Guess Who? The obligation to disclose staff names in audit reporting
Key takeaway message: When a patient asks for an audit of their health record, you must disclose the names of staff that appear those audit reports, even if those staff did not provide health care. If the disclosure of the name would result in economic harm or a serious threat to health or safety then you can redact the name.
In Decision 159, a parent made access requests to Public Health Ontario (PHO) for laboratory tests for Lyme disease. The request included the names of staff members who accessed her and her children’s electronic health record.
PHO provided audit reports showing when the health records in the Laboratory Information Management System (LIMS) electronic database were accessed, the operational role of the applicable staff member, and the reason for access, but did not include staff names. This was their usual practice, because the names of PHO staff are only recorded for quality assurance and laboratory accreditation purposes, rather than to identify a person as a provider of health care.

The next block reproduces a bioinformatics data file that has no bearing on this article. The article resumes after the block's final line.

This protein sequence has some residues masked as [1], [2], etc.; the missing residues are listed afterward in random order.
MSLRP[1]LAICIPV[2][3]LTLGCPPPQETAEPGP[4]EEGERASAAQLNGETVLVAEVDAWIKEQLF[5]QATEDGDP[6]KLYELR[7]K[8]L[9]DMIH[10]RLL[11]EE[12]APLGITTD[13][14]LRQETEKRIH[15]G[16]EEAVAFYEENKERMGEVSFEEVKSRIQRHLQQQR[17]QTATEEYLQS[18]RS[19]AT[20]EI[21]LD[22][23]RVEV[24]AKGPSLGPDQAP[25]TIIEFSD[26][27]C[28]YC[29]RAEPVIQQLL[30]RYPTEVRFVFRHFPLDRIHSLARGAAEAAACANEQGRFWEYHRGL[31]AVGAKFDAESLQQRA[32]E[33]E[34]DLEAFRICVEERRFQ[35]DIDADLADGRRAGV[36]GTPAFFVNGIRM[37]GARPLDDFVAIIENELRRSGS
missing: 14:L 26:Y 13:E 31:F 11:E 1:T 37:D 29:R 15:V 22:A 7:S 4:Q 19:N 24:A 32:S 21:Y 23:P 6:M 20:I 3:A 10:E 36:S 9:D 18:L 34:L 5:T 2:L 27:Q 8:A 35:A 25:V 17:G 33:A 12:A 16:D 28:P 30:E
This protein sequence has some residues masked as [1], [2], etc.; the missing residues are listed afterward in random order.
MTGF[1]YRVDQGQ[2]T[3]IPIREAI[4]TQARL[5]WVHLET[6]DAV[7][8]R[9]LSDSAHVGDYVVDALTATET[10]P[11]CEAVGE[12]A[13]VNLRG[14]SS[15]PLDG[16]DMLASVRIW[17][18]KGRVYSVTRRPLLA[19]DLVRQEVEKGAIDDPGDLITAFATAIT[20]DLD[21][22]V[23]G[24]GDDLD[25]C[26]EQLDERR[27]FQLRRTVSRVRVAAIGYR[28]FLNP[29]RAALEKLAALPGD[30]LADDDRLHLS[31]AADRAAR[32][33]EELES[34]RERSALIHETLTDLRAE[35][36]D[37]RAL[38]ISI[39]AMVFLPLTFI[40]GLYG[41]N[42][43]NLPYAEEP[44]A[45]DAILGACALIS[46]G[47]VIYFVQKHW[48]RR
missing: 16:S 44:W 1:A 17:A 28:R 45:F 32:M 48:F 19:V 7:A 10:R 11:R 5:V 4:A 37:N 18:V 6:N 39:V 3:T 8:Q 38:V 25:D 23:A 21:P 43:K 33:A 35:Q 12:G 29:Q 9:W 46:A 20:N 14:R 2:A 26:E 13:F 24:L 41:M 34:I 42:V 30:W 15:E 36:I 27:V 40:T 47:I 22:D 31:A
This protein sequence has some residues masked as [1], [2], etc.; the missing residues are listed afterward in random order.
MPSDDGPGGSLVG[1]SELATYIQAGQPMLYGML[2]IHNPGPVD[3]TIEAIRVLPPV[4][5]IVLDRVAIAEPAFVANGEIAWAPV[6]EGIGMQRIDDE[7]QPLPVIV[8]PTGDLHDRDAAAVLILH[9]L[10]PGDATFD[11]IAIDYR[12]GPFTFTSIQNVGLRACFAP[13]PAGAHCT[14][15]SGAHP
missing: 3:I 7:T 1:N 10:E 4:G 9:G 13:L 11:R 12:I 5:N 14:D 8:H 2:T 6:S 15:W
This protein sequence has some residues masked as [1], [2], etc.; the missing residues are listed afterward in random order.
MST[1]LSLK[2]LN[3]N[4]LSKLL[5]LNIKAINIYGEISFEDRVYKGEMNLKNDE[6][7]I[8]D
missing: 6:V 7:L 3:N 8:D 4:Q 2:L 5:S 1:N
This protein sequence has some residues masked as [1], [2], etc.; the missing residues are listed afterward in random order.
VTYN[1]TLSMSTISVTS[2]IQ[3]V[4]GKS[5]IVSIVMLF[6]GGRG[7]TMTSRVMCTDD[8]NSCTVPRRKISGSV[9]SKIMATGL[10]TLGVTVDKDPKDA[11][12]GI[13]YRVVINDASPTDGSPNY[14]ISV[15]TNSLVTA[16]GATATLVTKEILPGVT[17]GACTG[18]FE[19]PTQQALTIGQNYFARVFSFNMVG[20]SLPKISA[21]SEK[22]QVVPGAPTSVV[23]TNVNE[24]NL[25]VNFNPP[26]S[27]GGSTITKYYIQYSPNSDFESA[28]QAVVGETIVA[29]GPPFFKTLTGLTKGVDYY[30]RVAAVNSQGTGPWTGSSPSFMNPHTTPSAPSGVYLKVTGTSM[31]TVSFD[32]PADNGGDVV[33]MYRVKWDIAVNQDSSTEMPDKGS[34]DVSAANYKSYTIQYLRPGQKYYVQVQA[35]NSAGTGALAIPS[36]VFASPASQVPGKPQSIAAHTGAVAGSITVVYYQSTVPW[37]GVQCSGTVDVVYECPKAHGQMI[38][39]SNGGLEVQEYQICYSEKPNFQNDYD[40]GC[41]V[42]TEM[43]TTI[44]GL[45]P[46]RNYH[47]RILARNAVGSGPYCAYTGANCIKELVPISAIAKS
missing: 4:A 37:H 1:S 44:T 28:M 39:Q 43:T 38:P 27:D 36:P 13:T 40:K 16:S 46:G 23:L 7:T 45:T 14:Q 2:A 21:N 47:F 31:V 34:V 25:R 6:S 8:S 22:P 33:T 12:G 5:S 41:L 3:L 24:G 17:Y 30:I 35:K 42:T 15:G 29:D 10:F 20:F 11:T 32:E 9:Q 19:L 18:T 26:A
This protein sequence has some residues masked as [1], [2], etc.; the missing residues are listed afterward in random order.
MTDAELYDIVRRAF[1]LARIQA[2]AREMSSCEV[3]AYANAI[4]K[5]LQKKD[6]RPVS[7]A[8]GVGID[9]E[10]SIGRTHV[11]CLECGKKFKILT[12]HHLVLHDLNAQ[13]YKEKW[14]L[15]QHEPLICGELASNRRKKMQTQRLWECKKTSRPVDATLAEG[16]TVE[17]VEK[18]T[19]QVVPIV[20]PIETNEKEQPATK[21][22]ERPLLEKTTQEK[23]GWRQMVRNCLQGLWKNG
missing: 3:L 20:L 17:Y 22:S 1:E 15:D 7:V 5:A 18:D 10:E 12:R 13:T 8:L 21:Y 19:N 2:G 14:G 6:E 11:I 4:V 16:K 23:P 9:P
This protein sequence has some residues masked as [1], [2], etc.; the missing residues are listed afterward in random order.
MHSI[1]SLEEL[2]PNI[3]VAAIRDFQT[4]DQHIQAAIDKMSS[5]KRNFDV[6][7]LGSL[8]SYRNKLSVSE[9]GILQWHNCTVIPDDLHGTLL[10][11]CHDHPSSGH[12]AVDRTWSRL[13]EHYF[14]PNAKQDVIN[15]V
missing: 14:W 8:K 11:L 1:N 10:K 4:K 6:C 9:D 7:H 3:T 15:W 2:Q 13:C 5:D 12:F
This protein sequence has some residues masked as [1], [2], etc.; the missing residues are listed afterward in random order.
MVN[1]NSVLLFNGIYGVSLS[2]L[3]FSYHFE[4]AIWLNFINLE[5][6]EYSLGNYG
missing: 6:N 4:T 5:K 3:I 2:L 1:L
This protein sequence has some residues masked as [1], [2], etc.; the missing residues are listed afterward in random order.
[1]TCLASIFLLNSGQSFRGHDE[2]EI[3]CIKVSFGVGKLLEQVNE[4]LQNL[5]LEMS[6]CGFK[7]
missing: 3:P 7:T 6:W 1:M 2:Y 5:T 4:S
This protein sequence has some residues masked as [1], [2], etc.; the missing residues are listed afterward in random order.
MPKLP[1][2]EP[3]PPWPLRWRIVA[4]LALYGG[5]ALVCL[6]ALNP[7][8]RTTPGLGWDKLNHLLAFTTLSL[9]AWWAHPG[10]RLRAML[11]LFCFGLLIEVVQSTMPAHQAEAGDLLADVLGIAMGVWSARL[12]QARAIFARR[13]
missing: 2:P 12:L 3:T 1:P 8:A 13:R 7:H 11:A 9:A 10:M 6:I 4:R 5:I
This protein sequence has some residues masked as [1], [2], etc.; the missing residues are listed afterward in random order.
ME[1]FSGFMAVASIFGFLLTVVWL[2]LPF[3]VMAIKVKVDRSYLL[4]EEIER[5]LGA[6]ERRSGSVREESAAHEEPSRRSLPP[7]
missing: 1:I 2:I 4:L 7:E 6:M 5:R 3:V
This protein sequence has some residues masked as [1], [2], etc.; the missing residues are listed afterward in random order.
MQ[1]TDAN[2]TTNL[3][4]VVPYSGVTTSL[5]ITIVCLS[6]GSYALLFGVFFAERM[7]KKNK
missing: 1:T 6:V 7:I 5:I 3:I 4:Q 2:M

The IPC ordered PHO to provide the audit reports with staff names included.
The IPC determined that if a record is dedicated primarily to the personal health information of the individual and the personal health information in the records is central to the purpose for which the records exist, the individual has a right of access to the entire record, even if it incidentally contains information about other matters or other parties. If a record is not dedicated primarily to the personal health information of one individual, the right of access applies only to information about the individual that can be reasonably severed from the record.
The PHO was not able to provide evidence to substantiate a risk of harm to its economic interests or a serious threat to the health or safety of an individual. Speculative risks or those that are merely possible are insufficient to trigger an exception.